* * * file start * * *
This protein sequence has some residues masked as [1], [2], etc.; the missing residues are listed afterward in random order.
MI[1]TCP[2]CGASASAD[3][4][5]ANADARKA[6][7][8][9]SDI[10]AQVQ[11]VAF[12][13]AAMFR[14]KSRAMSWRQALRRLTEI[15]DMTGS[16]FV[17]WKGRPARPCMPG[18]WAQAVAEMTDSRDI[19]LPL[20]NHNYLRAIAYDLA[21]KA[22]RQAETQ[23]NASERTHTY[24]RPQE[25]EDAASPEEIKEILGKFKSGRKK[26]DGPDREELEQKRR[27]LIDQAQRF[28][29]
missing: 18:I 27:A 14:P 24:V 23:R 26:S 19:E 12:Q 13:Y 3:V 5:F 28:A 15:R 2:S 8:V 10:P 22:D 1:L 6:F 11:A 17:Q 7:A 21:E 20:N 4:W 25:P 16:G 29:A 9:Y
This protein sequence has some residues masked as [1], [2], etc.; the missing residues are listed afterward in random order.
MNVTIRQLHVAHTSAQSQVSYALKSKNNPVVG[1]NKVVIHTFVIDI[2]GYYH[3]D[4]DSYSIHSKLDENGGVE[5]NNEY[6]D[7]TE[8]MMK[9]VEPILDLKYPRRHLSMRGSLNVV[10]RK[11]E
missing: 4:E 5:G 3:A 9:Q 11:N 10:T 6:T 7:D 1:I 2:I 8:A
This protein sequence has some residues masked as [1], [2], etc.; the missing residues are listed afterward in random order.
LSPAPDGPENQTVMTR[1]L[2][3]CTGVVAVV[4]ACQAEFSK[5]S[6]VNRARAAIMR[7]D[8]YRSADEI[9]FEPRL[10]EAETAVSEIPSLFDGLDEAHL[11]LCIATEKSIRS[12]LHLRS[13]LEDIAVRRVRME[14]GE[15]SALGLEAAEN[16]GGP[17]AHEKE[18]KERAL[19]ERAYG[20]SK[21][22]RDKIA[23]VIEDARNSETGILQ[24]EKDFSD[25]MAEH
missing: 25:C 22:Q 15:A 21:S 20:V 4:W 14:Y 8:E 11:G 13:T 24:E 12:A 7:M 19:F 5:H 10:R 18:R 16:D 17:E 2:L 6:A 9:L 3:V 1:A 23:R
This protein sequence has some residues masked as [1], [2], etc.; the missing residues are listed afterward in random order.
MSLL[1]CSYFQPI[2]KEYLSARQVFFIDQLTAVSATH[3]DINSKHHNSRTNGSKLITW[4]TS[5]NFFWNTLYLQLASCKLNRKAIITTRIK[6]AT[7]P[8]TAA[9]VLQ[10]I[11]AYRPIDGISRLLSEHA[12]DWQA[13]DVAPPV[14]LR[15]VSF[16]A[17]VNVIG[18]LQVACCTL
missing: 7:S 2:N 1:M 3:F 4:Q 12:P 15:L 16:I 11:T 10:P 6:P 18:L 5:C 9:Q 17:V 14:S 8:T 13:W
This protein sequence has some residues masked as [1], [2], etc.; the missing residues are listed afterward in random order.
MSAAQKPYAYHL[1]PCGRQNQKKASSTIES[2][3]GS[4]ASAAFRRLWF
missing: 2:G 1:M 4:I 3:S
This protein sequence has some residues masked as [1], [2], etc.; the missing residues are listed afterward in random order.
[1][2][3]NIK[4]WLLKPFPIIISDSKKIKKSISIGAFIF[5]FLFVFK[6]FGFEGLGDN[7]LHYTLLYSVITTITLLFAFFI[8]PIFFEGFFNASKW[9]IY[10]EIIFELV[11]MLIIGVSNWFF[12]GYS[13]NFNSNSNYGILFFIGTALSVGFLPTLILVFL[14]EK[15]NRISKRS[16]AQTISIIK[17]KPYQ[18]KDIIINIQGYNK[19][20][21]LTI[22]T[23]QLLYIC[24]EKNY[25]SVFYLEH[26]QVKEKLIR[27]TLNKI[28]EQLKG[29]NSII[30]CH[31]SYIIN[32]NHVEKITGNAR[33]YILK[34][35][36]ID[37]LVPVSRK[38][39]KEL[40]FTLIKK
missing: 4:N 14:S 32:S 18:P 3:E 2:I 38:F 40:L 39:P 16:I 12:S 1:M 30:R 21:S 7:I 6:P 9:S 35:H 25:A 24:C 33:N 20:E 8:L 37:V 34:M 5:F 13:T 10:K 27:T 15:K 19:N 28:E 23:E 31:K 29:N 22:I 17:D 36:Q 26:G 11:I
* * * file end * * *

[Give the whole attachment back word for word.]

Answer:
This protein sequence has some residues masked as [1], [2], etc.; the missing residues are listed afterward in random order.
MI[1]TCP[2]CGASASAD[3][4][5]ANADARKA[6][7][8][9]SDI[10]AQVQ[11]VAF[12][13]AAMFR[14]KSRAMSWRQALRRLTEI[15]DMTGS[16]FV[17]WKGRPARPCMPG[18]WAQAVAEMTDSRDI[19]LPL[20]NHNYLRAIAYDLA[21]KA[22]RQAETQ[23]NASERTHTY[24]RPQE[25]EDAASPEEIKEILGKFKSGRKK[26]DGPDREELEQKRR[27]LIDQAQRF[28][29]
missing: 18:I 27:A 14:P 24:V 23:R 26:S 19:E 12:Q 13:Y 3:V 5:F 28:A 15:R 2:S 8:V 10:P 22:D 1:L 6:F 11:A 17:Q 7:A 21:E 20:N 4:W 25:P 16:G 29:A 9:Y
This protein sequence has some residues masked as [1], [2], etc.; the missing residues are listed afterward in random order.
MNVTIRQLHVAHTSAQSQVSYALKSKNNPVVG[1]NKVVIHTFVIDI[2]GYYH[3]D[4]DSYSIHSKLDENGGVE[5]NNEY[6]D[7]TE[8]MMK[9]VEPILDLKYPRRHLSMRGSLNVV[10]RK[11]E
missing: 4:E 5:G 3:A 9:Q 11:N 10:T 6:T 7:D 1:I 2:I 8:A
This protein sequence has some residues masked as [1], [2], etc.; the missing residues are listed afterward in random order.
LSPAPDGPENQTVMTR[1]L[2][3]CTGVVAVV[4]ACQAEFSK[5]S[6]VNRARAAIMR[7]D[8]YRSADEI[9]FEPRL[10]EAETAVSEIPSLFDGLDEAHL[11]LCIATEKSIRS[12]LHLRS[13]LEDIAVRRVRME[14]GE[15]SALGLEAAEN[16]GGP[17]AHEKE[18]KERAL[19]ERAYG[20]SK[21][22]RDKIA[23]VIEDARNSETGILQ[24]EKDFSD[25]MAEH
missing: 25:C 22:Q 15:A 21:S 20:V 4:W 14:Y 8:E 11:G 13:T 24:E 12:A 7:M 19:F 5:H 10:R 18:R 16:D 17:E 2:L 6:A 9:L 3:V 1:A 23:R
This protein sequence has some residues masked as [1], [2], etc.; the missing residues are listed afterward in random order.
MSLL[1]CSYFQPI[2]KEYLSARQVFFIDQLTAVSATH[3]DINSKHHNSRTNGSKLITW[4]TS[5]NFFWNTLYLQLASCKLNRKAIITTRIK[6]AT[7]P[8]TAA[9]VLQ[10]I[11]AYRPIDGISRLLSEHA[12]DWQA[13]DVAPPV[14]LR[15]VSF[16]A[17]VNVIG[18]LQVACCTL
missing: 7:S 2:N 1:M 3:F 4:Q 12:P 15:L 16:I 11:T 10:P 6:P 18:L 5:C 9:Q 17:V 14:S 8:T 13:W
This protein sequence has some residues masked as [1], [2], etc.; the missing residues are listed afterward in random order.
MSAAQKPYAYHL[1]PCGRQNQKKASSTIES[2][3]GS[4]ASAAFRRLWF
missing: 2:G 1:M 4:I 3:S
This protein sequence has some residues masked as [1], [2], etc.; the missing residues are listed afterward in random order.
[1][2][3]NIK[4]WLLKPFPIIISDSKKIKKSISIGAFIF[5]FLFVFK[6]FGFEGLGDN[7]LHYTLLYSVITTITLLFAFFI[8]PIFFEGFFNASKW[9]IY[10]EIIFELV[11]MLIIGVSNWFF[12]GYS[13]NFNSNSNYGILFFIGTALSVGFLPTLILVFL[14]EK[15]NRISKRS[16]AQTISIIK[17]KPYQ[18]KDIIINIQGYNK[19][20][21]LTI[22]T[23]QLLYIC[24]EKNY[25]SVFYLEH[26]QVKEKLIR[27]TLNKI[28]EQLKG[29]NSII[30]CH[31]SYIIN[32]NHVEKITGNAR[33]YILK[34][35][36]ID[37]LVPVSRK[38][39]KEL[40]FTLIKK
missing: 4:N 14:S 32:S 18:P 3:E 2:I 38:F 40:L 39:P 16:I 12:S 1:M 30:R 21:S 7:I 6:P 9:S 35:H 25:A 24:C 33:N 20:E 8:L 37:V 34:M 5:F 13:T 10:K 27:T 15:K 19:N 28:E 23:E 31:K 29:N 22:I 17:D 36:Q 26:G 11:I